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Here’s some good news for borrowers. According to the latest report by Bloomberg, banks in Singapore are so flushed with cash from deposits pouring into the city-state that they no longer know what to do with it.

This forced the country’s largest bank, DBS, to offload S$30 billion to the Monetary Authority of Singapore (MAS), as admitted by CEO Piyush Gupta during an analyst call (transcript here) last month.

We are not finding enough opportunities to put the money to work and instead have lent S$30 billion to MAS.

– Piyush Gupta, CEO, DBS

DBS isn’t the only bank afflicted by this “curse of abundance”, as loan-to-deposit ratios have fallen precipitously for all local banks, down from nearly 90 per cent prior to the pandemic, to barely 80 per cent in 2023, driven mainly by international capital and wealthy individuals fleeing to the safety Lion City offers.

liquidity flush

Image Credit: Bloomberg

The basic mode of operation of a bank is to take in deposits — in exchange for interest rate payments made to the depositor — and then lend the money out at a higher rate and collect the difference as profit (roughly speaking).

Aside from a small fraction kept in cash for anybody willing to take theirs out, most of the money banks have on their balance sheets is employed somewhere, doing something, yielding a return.

If it doesn’t, it becomes deadweight that earns zero — and zeros in finance are only accepted when they come in a long line, following a positive number at the front.

That’s why “lending” to the central bank by using many of its financial instruments is still a better deal in comparison, though some distance from annual 3+ per cent on mortgages to as much as 27 per cent banks charge credit card holders.

Borrowers rejoice! (sort of)

DBS declined to provide more details about the conditions of the “loan” to MAS when queried by Bloomberg News, but it is clearly a tool of last resort, as more money is made by lending to businesses and individuals.

What it does mean for you, however, is that Singapore is, relatively speaking, one of the best places to get a loan anywhere in the world right now.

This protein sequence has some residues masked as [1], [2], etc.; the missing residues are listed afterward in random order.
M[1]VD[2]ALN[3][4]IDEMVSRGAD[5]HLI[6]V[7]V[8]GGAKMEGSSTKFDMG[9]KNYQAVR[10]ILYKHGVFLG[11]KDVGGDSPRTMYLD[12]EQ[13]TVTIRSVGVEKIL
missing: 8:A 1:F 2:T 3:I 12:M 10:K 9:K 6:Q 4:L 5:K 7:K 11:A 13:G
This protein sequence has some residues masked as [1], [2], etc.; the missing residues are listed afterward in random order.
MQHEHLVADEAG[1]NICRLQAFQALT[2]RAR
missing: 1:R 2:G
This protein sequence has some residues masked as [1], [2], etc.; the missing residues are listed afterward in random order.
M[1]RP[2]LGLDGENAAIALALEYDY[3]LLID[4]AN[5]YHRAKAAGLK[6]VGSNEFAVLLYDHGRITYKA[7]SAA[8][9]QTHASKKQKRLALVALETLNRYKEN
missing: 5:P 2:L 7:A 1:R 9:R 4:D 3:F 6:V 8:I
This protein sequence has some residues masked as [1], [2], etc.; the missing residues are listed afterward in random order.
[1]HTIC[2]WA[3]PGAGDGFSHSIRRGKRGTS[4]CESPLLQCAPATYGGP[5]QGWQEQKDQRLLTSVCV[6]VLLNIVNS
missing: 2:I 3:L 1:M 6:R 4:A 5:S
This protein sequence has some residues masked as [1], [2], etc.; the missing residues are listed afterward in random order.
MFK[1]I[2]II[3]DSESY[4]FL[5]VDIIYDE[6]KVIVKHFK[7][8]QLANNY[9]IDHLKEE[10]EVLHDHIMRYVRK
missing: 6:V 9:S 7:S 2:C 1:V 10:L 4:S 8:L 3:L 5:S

With interest rates on mortgages roughly around 3.5 per cent, the city-state compares favourably to most developed countries.

Of course, it’s a far cry from cheap lending of the pre-pandemic era, when global rates were hovering close to zero — and you could buy a property with financing costing you just around one per cent per annum.

That time may not come back soon, though, and three per cent (with some change) still looks mighty attractive compared to about six per cent in Australia and the UK, or over seven per cent in the USA.

average mortgage rates
Image Credit: Forbes

Why aren’t loans even cheaper?

If it’s so difficult to put money to work, then you might be wondering why loans aren’t even cheaper.

If banks were able to do as little as one per cent per year as recently as 2021, why can’t they drop their rates now, when they’re struggling to make any return?

There are a few reasons for that, of course:

  1. The main one is that interest rates in Singapore are not set by MAS, but rather by the free market which is, in turn, dependent on the prevailing interest rate tendencies abroad. That’s why even central bank’s facilities are priced according to those rates, which takes us to the second point…
  2. Risk. Housing loans are generally more risky than interbank trades or central bank’s facilities (ie. it’s far more likely that a homeowner runs into trouble paying off his debts). So, his loan has to be priced accordingly, above the rates used in the safest transactions. And his ability to repay his obligations is adversely impacted by…
  3. Inflation – which is really a double whammy. Firstly, it erodes the value of money, that the bank must try to compensate for (each dollar you borrow will be worth less with each year of high inflation). Secondly, it makes the risk of the borrower defaulting on his debt higher (rising prices eat into incomes).

Paradoxically, then, unless we have to endure another period of meagre economic activity, akin to that following the meltdown of 2008/09 (which had kept interest rates very low for over a decade), then we can’t really hope for borrowing to be as cheap as it was then.

It was a great time for Singaporeans, as the country had been doing very well compared to the rest of the world — while reaping the added benefit of cheap borrowing, given how low interest rates were everywhere else.

Now, despite the change for the worse, the Lion City is still in a better situation than almost everybody else is — so much so, that money keeps flooding its shores, overwhelming local financiers who simply don’t know where to put it to profitable use.

And as problems go, this is a good one to have.

Featured Image Credit: Reuters

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